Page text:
OP is looking for long term investments so the year to year performance shouldn't matter. You're kind of proving my point. No one knows the future. You have to make decisions based on the information you have now. Whats more likely, a company with a consistent history of excellent metrics (FCF, ROIC, EV, etc) will keep performing well or the other 99% of VOO will suddenly become the best performing companies in the world?

Mentions:#FCF#ROIC#VOO

HOLY. SHIT. FCF on alphaspread has value at $15/share

Mentions:#FCF

That Sonos YoY inventory increase of 145% oh nooooo. Brutal quarter. Revenue declined YoY by 12%. Gross margin fell YoY from 46.4% to 39.2%. Operating and net margins worsened even more. FCF/S was the worst in at least 12 quarters, coming in at -39.6%. What an awful capper for their fiscal year.

Mentions:#FCF

Agreed! Actually I just loaded up on CTRA, yesterday and again today. 9.6% div yield, 0.2 debt/equity ratio and 15% FCF annual yield. In Q3 they beat on top and bottom. Looks to me like this should be a $40-50 stock but until that day I'll collect those dividends.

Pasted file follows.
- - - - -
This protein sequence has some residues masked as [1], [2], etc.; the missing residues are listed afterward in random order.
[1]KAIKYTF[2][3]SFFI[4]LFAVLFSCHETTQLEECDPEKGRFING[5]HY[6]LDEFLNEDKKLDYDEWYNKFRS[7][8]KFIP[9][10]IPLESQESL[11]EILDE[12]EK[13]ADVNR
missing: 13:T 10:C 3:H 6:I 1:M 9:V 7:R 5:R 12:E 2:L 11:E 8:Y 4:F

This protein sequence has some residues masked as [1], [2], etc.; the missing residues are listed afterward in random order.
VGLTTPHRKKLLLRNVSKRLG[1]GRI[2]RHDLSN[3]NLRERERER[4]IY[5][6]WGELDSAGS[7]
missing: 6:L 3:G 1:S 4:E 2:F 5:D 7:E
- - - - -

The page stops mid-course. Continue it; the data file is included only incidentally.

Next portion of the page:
Mentions:#CTRA#FCF

Classic Reddit take? Dying cable NW What is their EV? (Hope you know their their debt) Dividend > FCF Loaded on debt Will have to scrap or lower dividend. This subreddit is disappointing with first level thinking takes everywhere

Mentions:#FCF

Google has an extremely wide moat and has a wonderful business model. My opinion is that the value is elusive and isn’t what it appears to be on the surface. Capital expenditures are ramping up to fund AI infrastructure and their stock based compensation will likely approach $20B for the year. FCF after deducting SBC may be in $40B range and you’re paying $1.2T for the business. Think the stock decline has been justified and one could make the argument it’s still expensive.

Mentions:#FCF

Learn what debt is FCF and how to analyze a balance sheet not making a typo isnt what’s going to make you money

Mentions:#FCF
r/stocksSee Comment

I just ran a fairly basic discounted FCF model, with growth projections I figured were realistic